Apple-HTC settlement now public but heavily redacted
In case you forgot, Apple and Samsung are about to face each other in U.S. courts again in a new episode of the first lawsuit between the two companies in the country. Earlier this summer Apple was awarded a favorable verdict, with the jury saying that Samsung has to pay $1.05 billion in damages to the iPhone maker.
Both parties are contesting the verdict, and want that number changed, with Apple also asking for various product bans for Samsung Android devices. The December 6 hearing presided by Judge Lucy Koh should offer us more details regarding this first patent fight between giants.
And it’s because Apple and Samsung are going to fight each other in appeals that we get to learn more details about the recently inked Apple-HTC settlement. Samsung has asked the court to be granted access to the contents of the sealed document, probably in order to prove that a sales ban against several of its Galaxy devices in the USA is not warranted.
The court said Samsung will be allowed to see the document right alongside the general public, although sensitive parts of the settlement, such as licensing fees, would only be available to Samsung lawyers.
Now the 140-page deal between Apple and HTC is available to the public, with various parts of it being heavily redacted, so we can’t share with you all the interesting parts.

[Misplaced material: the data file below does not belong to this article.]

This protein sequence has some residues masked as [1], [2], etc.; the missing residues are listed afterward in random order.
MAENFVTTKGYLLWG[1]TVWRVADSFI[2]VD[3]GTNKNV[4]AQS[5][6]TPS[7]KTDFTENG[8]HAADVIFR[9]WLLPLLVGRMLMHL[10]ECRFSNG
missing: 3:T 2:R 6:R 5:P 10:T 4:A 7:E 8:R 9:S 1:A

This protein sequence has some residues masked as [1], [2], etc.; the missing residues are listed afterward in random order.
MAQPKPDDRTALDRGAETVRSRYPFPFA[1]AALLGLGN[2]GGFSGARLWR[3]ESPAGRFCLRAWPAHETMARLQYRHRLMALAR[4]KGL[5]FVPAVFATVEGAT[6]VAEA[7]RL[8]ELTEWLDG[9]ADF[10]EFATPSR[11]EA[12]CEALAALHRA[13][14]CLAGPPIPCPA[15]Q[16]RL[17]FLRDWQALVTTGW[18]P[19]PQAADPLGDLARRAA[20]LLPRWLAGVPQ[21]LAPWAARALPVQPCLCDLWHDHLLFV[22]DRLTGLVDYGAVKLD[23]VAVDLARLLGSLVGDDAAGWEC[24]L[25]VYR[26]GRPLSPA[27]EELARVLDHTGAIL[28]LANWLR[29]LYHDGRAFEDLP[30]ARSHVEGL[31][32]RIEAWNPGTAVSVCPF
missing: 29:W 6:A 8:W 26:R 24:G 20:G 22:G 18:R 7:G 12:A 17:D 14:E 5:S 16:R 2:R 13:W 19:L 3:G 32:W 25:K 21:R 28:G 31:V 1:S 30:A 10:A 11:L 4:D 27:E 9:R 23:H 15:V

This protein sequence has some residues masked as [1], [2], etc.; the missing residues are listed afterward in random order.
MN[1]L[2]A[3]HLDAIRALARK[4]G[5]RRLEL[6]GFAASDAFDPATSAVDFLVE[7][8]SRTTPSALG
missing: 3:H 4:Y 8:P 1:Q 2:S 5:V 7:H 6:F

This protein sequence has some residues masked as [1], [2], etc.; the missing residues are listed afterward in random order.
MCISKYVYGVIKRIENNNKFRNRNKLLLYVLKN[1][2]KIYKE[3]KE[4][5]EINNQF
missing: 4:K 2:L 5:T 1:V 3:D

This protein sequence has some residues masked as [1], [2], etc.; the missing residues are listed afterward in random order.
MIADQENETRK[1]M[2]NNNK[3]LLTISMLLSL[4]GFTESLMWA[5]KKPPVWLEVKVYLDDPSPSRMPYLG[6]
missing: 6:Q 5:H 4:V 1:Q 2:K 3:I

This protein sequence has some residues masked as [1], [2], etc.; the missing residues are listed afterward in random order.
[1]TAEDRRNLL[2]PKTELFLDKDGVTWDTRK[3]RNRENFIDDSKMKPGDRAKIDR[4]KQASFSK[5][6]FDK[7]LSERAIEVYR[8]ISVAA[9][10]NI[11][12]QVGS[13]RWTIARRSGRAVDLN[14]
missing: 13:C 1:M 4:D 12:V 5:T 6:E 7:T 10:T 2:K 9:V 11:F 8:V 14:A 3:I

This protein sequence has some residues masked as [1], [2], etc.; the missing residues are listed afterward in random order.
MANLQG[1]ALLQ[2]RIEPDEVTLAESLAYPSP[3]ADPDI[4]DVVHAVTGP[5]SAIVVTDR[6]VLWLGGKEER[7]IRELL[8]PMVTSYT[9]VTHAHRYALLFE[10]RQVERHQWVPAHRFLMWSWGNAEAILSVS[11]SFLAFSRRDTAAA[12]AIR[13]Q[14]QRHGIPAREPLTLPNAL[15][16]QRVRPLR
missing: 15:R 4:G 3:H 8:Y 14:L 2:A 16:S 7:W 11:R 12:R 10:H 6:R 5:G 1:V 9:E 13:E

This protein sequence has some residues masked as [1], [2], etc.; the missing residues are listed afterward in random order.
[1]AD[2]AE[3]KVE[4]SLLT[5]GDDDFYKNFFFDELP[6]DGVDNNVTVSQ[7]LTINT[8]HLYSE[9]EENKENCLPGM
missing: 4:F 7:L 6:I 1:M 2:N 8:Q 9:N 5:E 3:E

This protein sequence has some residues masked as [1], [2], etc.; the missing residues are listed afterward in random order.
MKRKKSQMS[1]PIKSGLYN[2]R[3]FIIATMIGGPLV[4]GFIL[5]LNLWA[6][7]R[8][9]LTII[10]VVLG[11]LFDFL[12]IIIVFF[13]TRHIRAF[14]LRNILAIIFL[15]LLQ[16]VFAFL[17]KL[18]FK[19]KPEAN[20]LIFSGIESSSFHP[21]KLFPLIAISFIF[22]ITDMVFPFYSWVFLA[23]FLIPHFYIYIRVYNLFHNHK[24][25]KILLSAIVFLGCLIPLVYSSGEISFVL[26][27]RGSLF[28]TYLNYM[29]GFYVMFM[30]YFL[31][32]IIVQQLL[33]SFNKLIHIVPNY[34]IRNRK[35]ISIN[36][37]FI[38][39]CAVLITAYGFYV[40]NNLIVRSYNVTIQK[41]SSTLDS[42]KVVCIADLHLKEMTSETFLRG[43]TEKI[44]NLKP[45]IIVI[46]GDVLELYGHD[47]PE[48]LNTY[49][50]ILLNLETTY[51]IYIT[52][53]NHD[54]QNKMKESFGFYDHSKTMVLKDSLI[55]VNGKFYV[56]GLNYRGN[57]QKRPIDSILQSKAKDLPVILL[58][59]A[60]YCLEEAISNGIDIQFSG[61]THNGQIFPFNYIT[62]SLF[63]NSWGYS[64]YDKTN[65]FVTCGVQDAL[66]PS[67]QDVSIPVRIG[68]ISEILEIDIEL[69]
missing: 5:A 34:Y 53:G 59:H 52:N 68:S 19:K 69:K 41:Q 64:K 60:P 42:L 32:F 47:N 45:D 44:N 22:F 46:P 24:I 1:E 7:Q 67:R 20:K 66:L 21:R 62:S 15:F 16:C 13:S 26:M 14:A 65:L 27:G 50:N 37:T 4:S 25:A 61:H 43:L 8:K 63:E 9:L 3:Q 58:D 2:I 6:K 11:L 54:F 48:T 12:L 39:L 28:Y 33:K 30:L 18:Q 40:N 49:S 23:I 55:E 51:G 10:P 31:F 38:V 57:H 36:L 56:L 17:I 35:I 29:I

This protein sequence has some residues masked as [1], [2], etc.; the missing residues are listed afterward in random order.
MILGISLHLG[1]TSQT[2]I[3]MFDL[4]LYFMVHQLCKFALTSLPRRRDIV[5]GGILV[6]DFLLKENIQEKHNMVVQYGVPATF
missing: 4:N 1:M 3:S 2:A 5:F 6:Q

Apple and HTC have settled their patent-based fight a few weeks ago, with the two companies entering a complex, but secret, 10-year licensing agreement.
From the looks of it, it appears that only HTC is paying some sort of licensing fee to Apple, although the sums remain undisclosed for now. Furthermore, the document reveals that Apple is licensing software and hardware patents to HTC, but it’s not sharing its design patents and trade dress.
The document apparently has anti-cloning provisions that stipulate that HTC can’t clone the “Distinctive Apple User Experience,” which means that the Taiwanese Android device maker can use “Apple’s slide-to-unlock patent to provide similar functionality, for example, but it can’t look like the iPhone’s feature or HTC would be guilty of cloning,” as The Verge puts it.
We’ll be back with more details from the Apple vs Samsung confrontation set to take place later today, in Judge Koh’s court.